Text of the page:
WASHINGTON — In a surprise move, the Air Force on Friday announced plans to continue its Long Range Standoff Weapon program with Raytheon as the prime contractor.
The LRSO program, which aims to field a new air-launched cruise missile capable of both nuclear and conventional strikes, is currently in its technology maturation and risk reduction phase, with both Raytheon and Lockheed Martin developing their own versions of the weapon.
Typically, the Air Force would downselect to a single company in fiscal year 2022, when it awarded the engineering and manufacturing development contract that precedes low-rate production.
However, the Air Force decided to press ahead with Raytheon’s design after an “extensive evaluation” of the company’s technology as presented during the preliminary design review, said Maj. Gen. Shaun Morris, who leads the Air Force Nuclear Weapons Center.
“Our competitive TMRR phase, which included both Lockheed Martin and Raytheon as the prime contractors, enabled us to select a high-confidence design at this point in the acquisition process,” he said, according to an Air Force release.
“And this early off-ramp of a contractor is completely in line with the existing LRSO acquisition strategy, which included periodic reviews to assess contractor designs,” Morris said. “Lockheed Martin has been an excellent contractor and partner throughout the TMRR effort and this pivot to Raytheon does not represent a lack of effort or commitment on their part. Lockheed Martin has supported the nuclear enterprise for decades and we continue to value their expertise in sensors and nuclear certification and surety.”
Elizabeth Thorn, the service’s program manager, characterized the decision as “not a downselect, per se,” adding that the Air Force will continue to work with Lockheed on specific technologies that could drive down risk to the LRSO design or otherwise be beneficial to the program.
The Air Force noted that the company had begun the “closeout process” to stop work on risk reduction phase of the program, leaving Lockheed’s precise role in the LRSO program unclear.
“We’ve supported our nation’s nuclear triad for more than 60 years and look forward to working with the USAF to support the LRSO mission, specifically leveraging our sensor technology and nuclear certification and surety expertise,” Lockheed said in a statement.
LRSO is set to replace the AGM-86B Air Launched Cruise Missile or ALCM, but the program has come under intermittent fire from lawmakers who believe that arming aircraft with a weapon that could be either nuclear or conventional could unnecessarily raise the risk of miscalculation, triggering a nuclear war.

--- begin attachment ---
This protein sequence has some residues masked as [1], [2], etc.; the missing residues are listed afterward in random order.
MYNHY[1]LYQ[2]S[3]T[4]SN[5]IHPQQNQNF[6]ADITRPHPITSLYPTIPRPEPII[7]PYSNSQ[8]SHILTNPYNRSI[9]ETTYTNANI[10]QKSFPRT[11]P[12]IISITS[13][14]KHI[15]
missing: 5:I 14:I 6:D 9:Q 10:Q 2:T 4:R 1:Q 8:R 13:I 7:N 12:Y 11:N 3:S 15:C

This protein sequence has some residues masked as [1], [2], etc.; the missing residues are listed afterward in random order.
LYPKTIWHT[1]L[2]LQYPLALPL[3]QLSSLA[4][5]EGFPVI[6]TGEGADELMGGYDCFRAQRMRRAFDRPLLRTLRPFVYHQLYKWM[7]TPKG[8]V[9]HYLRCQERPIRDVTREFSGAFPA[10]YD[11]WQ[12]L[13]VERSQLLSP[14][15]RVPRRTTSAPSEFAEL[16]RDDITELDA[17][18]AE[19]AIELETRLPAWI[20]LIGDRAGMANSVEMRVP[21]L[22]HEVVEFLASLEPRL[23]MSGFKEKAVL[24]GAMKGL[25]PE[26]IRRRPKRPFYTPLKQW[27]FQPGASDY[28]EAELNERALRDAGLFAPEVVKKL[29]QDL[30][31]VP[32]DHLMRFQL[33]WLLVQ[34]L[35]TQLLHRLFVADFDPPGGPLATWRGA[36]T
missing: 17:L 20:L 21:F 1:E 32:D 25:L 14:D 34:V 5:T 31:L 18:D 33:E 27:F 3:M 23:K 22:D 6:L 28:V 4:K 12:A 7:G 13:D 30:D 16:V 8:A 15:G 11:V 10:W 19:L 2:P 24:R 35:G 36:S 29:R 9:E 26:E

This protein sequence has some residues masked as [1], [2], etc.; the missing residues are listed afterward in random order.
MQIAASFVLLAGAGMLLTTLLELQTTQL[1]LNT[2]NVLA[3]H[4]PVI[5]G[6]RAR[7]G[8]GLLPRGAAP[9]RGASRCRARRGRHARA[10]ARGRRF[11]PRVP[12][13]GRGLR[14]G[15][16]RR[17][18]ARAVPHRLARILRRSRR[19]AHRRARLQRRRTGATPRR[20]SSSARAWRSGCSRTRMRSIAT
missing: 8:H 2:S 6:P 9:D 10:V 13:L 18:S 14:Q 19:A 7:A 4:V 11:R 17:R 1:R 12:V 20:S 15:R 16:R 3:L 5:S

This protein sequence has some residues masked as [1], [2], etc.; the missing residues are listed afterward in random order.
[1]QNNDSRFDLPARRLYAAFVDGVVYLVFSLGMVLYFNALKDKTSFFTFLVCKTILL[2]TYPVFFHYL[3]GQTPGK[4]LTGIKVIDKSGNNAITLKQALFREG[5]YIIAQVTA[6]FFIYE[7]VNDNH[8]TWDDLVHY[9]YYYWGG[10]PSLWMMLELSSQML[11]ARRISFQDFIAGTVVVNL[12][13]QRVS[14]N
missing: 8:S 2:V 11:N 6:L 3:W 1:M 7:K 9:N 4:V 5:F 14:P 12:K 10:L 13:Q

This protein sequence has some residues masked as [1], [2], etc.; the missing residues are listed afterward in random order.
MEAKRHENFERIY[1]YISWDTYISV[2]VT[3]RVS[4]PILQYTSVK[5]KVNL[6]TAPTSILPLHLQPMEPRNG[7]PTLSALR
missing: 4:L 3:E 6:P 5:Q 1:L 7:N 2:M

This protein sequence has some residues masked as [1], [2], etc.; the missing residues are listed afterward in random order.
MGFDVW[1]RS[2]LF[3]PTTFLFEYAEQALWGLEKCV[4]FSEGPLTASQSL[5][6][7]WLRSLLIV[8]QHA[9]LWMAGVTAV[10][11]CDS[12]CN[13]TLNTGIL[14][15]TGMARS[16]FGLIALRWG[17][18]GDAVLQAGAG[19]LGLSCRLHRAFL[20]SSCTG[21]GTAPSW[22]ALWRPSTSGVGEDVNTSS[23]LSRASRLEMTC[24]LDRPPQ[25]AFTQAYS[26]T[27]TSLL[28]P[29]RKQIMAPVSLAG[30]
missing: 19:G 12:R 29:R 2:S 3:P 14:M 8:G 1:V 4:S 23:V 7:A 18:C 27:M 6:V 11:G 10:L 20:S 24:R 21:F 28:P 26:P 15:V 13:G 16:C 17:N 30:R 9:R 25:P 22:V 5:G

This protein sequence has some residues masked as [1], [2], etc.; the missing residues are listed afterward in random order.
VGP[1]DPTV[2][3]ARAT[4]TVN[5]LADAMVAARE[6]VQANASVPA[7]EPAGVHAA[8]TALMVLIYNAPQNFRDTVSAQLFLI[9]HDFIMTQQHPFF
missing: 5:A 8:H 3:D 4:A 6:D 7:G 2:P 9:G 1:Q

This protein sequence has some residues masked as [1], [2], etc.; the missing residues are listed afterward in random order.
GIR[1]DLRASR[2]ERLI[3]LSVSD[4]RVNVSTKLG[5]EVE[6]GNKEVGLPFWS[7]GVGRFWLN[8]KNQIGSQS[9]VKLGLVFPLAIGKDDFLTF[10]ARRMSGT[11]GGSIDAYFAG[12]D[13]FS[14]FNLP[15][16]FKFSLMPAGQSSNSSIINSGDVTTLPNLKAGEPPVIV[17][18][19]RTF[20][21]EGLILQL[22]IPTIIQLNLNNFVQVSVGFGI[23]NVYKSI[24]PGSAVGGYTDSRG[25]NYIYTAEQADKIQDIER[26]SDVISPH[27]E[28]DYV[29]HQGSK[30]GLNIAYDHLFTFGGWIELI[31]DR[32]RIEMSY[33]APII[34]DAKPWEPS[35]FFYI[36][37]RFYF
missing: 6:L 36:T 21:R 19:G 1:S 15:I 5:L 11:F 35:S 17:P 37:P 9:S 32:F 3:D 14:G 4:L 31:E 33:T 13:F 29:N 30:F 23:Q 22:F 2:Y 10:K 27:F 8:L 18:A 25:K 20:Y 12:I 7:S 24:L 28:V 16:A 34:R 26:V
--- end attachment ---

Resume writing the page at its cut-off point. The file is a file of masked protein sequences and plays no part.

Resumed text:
The Air Force has argued that it needs a nuclear missile that can be fired from standoff distances to enable the non-stealthy B-52 to remain a credible deterrent to adversaries with advanced air defense systems.
Due to the decision to select Raytheon early, the Air Force wants to shift funding that will allow the company to begin certain work early, such as flight tests, the service said. A contract award for the next phase of the program is still scheduled for fiscal year 2022.
Morris added that the service was also confident in its ability to keep the program affordable in a sole-source environment, despite the lack of competition that usually helps the government negotiate a lower-cost product.
Roman Schweizer, a defense analyst with Cowen Washington Research Group, said the Air Force’s announcement prompts additional questions about Lockheed’s future role and the information both companies presented during the preliminary design view.
“It’s possible the USAF made an industrial base/cost decision based on other long-range weapons,” he wrote in an email to investors. “Singling up on LRSO could have been an industrial base decision or a way to reduce cost and speed up development.”
In a statement, Raytheon noted that the company is on track to complete risk reduction efforts by January 2022.
“LRSO will be a critical contributor to the air-launched portion of America’s nuclear triad,” said Wes Kremer, president of Raytheon Missiles and Defense.
Valerie Insinna is Defense News' air warfare reporter. She previously worked the Navy/congressional beats for Defense Daily, which followed almost three years as a staff writer for National Defense Magazine. Prior to that, she worked as an editorial assistant for the Tokyo Shimbun’s Washington bureau.